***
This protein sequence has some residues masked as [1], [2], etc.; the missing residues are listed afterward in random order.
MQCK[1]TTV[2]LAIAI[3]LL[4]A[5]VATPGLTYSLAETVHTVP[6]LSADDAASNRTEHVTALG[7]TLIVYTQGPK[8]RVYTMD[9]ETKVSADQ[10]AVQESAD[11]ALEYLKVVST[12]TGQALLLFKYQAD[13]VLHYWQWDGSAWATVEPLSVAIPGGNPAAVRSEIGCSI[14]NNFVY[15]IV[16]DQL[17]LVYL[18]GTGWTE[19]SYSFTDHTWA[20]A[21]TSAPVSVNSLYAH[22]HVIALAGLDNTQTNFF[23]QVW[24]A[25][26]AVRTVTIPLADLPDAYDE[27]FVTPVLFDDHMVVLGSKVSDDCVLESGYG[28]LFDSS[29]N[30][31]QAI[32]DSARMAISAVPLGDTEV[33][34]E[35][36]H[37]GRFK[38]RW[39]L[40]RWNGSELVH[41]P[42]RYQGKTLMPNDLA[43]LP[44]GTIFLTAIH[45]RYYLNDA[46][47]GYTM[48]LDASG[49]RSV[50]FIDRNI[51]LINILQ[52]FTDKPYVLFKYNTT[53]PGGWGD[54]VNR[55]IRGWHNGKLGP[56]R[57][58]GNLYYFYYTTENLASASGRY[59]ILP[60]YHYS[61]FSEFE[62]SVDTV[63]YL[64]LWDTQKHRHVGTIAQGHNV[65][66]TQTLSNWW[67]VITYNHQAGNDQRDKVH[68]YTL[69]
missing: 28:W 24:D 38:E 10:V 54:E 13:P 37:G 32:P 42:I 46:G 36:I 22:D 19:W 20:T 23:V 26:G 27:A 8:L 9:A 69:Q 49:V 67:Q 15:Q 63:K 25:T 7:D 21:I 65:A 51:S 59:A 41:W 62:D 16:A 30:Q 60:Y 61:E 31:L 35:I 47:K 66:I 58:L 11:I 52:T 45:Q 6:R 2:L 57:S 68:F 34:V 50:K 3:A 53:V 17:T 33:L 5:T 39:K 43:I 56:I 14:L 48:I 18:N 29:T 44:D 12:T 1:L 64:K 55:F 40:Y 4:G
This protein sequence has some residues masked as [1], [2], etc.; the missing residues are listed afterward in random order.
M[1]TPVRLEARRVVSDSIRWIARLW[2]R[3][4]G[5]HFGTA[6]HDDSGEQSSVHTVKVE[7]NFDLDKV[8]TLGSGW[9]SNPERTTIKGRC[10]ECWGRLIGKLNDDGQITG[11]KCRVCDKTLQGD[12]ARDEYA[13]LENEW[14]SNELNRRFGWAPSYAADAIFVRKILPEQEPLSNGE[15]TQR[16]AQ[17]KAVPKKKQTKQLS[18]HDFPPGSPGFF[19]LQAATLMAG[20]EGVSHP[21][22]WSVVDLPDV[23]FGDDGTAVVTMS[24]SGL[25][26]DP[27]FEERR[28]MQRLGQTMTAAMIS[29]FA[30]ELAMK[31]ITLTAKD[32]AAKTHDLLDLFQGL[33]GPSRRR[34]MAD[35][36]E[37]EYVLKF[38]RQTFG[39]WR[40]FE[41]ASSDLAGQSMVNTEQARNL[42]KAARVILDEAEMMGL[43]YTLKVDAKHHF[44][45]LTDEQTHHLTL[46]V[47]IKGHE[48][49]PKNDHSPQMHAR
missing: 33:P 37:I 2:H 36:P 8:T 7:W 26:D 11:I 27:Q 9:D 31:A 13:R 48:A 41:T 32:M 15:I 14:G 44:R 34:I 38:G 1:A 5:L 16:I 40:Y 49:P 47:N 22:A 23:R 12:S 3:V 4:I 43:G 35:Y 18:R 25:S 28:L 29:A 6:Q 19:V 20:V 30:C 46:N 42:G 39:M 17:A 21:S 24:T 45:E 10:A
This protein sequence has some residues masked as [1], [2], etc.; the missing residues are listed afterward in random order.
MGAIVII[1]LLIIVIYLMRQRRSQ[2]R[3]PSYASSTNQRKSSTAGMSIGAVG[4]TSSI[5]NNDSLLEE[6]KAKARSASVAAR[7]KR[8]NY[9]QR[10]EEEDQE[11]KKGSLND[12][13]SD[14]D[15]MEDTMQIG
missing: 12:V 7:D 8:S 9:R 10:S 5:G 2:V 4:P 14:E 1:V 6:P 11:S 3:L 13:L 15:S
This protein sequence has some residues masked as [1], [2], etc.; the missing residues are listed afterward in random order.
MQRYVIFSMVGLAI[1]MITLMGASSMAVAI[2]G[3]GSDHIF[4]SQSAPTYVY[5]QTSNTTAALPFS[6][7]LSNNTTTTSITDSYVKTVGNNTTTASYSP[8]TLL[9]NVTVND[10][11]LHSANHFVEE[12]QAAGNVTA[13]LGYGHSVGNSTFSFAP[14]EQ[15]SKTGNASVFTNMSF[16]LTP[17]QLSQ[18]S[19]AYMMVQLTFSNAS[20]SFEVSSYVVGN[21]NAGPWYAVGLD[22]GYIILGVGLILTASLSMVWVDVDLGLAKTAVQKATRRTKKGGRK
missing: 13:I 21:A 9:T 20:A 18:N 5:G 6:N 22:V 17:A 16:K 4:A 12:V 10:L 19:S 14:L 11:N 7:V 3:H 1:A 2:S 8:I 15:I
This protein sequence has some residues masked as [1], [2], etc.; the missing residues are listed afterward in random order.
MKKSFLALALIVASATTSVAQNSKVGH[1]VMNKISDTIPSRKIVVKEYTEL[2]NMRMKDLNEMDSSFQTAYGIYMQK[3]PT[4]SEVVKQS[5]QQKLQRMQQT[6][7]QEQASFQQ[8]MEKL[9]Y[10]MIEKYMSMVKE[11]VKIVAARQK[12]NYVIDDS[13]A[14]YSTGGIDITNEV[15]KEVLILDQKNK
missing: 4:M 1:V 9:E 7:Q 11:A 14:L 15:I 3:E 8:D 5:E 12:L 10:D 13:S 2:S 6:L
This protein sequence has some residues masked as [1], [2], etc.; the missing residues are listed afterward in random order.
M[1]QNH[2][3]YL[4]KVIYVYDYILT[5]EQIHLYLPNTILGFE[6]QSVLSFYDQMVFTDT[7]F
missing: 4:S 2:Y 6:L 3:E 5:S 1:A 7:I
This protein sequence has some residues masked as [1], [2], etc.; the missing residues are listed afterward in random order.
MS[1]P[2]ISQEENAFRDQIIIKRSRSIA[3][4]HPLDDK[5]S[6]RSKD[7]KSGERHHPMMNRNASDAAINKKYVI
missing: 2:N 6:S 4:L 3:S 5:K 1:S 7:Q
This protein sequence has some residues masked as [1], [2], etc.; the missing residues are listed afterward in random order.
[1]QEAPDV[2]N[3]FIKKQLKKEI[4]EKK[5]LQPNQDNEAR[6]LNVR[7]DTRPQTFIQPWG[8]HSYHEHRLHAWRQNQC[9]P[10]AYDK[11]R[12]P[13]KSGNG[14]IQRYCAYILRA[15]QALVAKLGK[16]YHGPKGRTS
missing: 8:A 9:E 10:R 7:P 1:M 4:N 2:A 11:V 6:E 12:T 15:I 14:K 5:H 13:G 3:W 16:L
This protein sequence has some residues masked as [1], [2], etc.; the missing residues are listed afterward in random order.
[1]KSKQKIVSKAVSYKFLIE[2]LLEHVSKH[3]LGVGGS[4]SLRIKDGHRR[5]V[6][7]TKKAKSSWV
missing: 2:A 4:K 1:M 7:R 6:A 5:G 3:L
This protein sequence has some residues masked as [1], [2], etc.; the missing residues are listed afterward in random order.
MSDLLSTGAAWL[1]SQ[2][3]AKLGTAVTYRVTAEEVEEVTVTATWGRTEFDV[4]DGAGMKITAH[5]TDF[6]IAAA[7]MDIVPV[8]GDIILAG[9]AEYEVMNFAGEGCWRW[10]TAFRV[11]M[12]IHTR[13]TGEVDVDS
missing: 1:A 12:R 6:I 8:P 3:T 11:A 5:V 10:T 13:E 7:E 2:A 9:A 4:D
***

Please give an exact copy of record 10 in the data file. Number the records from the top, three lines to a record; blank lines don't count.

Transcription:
This protein sequence has some residues masked as [1], [2], etc.; the missing residues are listed afterward in random order.
MSDLLSTGAAWL[1]SQ[2][3]AKLGTAVTYRVTAEEVEEVTVTATWGRTEFDV[4]DGAGMKITAH[5]TDF[6]IAAA[7]MDIVPV[8]GDIILAG[9]AEYEVMNFAGEGCWRW[10]TAFRV[11]M[12]IHTR[13]TGEVDVDS
missing: 1:A 12:R 6:I 8:P 3:T 11:A 5:V 10:T 13:E 7:E 2:A 9:A 4:D